Huawei is expected to benefit from consumer sentiment to gain market share from its American rival Apple, whose shipments to China are forecast to see a major decline from 36.3 million units in 2018 to 27.8 million in 2019, according to Appleinsider, citing estimates from International Data Corporation (IDC) and JP Morgan, a US-based global financial services firm.
Meanwhile, Huawei's shipments for China are tipped to surge to 110.1 million units in 2019, which would mark a 5 million unit year-on-year uptick for the company.
The South China Morning Post previously cited the example of two die-hard iPhone fans, Wang Zhixin and Sam Li, who decided to abandon their Apple devices in favour of the Chinese brand. The Global Times' Editor-in-Chief Hu Xijin also acquired a Huawei smartphone to support a company "unreasonably suppressed" by the United States, yet kept his iPhone as a supplementary device.
Bloomberg earlier reported that while China has yet to respond to Washington's blacklisting of Huawei, Apple appears to be its most obvious target.
As reports of a potential retaliatory ban on Apple products mounted, Ren Zhengfei, the founder of Huawei, told Bloomberg that he would oppose any countermeasures against the Cupertino-based firm.
"That will not happen, first of all. And second of all, if that happens, I'll be the first to protest. Apple is the world's leading company. If there was no Apple, there would be no mobile internet. If there was no Apple to help show us the world, we would not see the beauty of this world. Apple is my teacher. It's advancing in front of us. As a student, why should I oppose my teacher? I would never do that", he said.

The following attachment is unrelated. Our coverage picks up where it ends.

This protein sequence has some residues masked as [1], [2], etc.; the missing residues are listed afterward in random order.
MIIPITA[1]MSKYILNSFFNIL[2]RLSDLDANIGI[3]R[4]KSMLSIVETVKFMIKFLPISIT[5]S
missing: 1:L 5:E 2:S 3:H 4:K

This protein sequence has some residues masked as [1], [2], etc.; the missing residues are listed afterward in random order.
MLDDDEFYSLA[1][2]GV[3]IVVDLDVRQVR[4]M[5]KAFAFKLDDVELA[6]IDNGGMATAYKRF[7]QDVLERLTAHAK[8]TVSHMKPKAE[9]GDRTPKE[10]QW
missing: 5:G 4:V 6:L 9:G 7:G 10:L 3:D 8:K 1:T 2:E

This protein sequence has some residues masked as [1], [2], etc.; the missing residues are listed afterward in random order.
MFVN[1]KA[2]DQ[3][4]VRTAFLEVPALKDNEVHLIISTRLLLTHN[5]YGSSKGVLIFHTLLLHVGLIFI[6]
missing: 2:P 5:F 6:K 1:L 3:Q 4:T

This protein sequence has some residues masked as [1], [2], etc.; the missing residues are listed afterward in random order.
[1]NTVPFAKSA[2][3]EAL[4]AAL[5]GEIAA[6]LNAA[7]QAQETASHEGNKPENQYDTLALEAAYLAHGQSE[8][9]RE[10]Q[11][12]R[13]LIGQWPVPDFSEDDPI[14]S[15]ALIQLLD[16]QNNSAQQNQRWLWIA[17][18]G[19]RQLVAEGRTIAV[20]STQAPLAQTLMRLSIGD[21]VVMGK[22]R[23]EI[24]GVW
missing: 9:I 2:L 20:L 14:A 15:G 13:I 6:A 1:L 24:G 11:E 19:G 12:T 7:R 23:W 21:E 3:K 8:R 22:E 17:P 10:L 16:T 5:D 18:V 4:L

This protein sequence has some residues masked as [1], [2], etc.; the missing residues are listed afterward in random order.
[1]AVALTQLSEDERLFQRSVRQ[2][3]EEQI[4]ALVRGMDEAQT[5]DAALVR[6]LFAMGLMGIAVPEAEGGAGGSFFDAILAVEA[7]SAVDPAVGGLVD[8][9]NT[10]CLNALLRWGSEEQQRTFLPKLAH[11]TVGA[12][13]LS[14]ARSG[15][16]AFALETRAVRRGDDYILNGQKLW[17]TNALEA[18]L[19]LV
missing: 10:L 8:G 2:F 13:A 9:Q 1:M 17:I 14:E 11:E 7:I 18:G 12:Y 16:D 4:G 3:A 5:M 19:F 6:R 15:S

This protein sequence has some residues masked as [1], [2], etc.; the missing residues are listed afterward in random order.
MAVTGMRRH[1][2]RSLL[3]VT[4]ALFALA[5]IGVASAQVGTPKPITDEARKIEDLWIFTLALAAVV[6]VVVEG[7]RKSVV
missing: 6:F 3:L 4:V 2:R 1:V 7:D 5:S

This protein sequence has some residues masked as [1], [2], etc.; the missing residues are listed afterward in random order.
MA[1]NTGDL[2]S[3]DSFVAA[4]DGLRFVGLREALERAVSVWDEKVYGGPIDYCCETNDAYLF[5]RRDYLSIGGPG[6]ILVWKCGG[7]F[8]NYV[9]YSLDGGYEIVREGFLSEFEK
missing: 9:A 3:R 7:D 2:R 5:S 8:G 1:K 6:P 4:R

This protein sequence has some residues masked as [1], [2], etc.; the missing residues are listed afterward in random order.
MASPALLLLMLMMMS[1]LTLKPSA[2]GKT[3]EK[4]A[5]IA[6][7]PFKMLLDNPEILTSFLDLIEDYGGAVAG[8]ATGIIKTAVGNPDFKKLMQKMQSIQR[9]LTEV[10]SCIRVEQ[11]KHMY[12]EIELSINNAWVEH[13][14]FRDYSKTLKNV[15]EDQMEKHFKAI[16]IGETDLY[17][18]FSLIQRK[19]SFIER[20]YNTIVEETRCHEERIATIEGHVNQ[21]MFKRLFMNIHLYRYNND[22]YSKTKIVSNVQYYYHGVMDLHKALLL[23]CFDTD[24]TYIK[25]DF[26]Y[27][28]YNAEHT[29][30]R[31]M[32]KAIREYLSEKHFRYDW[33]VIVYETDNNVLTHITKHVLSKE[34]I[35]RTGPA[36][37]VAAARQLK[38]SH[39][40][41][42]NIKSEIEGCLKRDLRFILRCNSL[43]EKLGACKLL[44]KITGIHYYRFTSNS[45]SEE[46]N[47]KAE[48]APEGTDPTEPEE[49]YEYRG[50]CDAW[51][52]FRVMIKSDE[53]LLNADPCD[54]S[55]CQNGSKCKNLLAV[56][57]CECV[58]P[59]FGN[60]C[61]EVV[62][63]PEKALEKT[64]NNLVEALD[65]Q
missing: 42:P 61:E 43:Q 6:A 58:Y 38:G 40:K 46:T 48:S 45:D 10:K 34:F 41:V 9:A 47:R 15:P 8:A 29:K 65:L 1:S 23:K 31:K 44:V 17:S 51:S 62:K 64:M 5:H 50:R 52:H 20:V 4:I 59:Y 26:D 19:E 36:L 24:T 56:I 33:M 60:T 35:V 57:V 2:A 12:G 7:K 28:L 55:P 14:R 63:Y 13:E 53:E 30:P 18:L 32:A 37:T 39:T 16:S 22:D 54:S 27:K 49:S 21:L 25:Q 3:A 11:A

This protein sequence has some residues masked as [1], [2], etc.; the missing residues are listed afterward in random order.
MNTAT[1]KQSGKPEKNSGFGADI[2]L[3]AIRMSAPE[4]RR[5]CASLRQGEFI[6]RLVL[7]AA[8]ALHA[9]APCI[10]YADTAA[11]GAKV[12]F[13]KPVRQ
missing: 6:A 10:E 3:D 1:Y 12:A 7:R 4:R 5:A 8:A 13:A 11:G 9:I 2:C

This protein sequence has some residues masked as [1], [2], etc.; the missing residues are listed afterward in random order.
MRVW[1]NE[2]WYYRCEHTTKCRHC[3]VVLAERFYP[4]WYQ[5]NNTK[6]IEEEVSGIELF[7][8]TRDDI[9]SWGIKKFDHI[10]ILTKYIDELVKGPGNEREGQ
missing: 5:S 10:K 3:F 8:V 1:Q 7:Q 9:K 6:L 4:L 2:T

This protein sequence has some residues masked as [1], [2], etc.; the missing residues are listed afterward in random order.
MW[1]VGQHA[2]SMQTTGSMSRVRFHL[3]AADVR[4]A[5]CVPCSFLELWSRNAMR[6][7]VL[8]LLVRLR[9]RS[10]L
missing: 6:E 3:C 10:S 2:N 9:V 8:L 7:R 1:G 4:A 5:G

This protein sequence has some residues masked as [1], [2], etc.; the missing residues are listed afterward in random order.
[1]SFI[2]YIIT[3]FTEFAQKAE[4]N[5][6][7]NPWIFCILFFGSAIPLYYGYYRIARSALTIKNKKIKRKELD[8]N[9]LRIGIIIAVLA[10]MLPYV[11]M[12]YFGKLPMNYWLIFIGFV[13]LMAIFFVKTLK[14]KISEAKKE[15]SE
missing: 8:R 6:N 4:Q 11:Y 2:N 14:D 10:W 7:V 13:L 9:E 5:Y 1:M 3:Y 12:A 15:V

Two weeks ago, the US Department of Commerce added Huawei and its 70 affiliates to a trade blacklist, thus banning the company from gaining access to technology or components from American firms without the US government's authorisation.
Huawei phones, which run on Google’s Android operating system, are also expected to lose access to updates to some popular apps, but the existing devices will be safe from upcoming restrictions. The ban has also reportedly cut off the Chinese tech firm from US-based chip producers, such as Intel, Qualcomm, Xilinx, and Broadcom.
Shortly after, the restrictions were lifted under a temporary feneral license, which lasts until 19 August.
In the recent months, the company has faced allegations that it's been spying and stealing commercial information on behalf of the Chinese authorities. Huawei has strongly denied the accusation, insisting that it is independent of the government.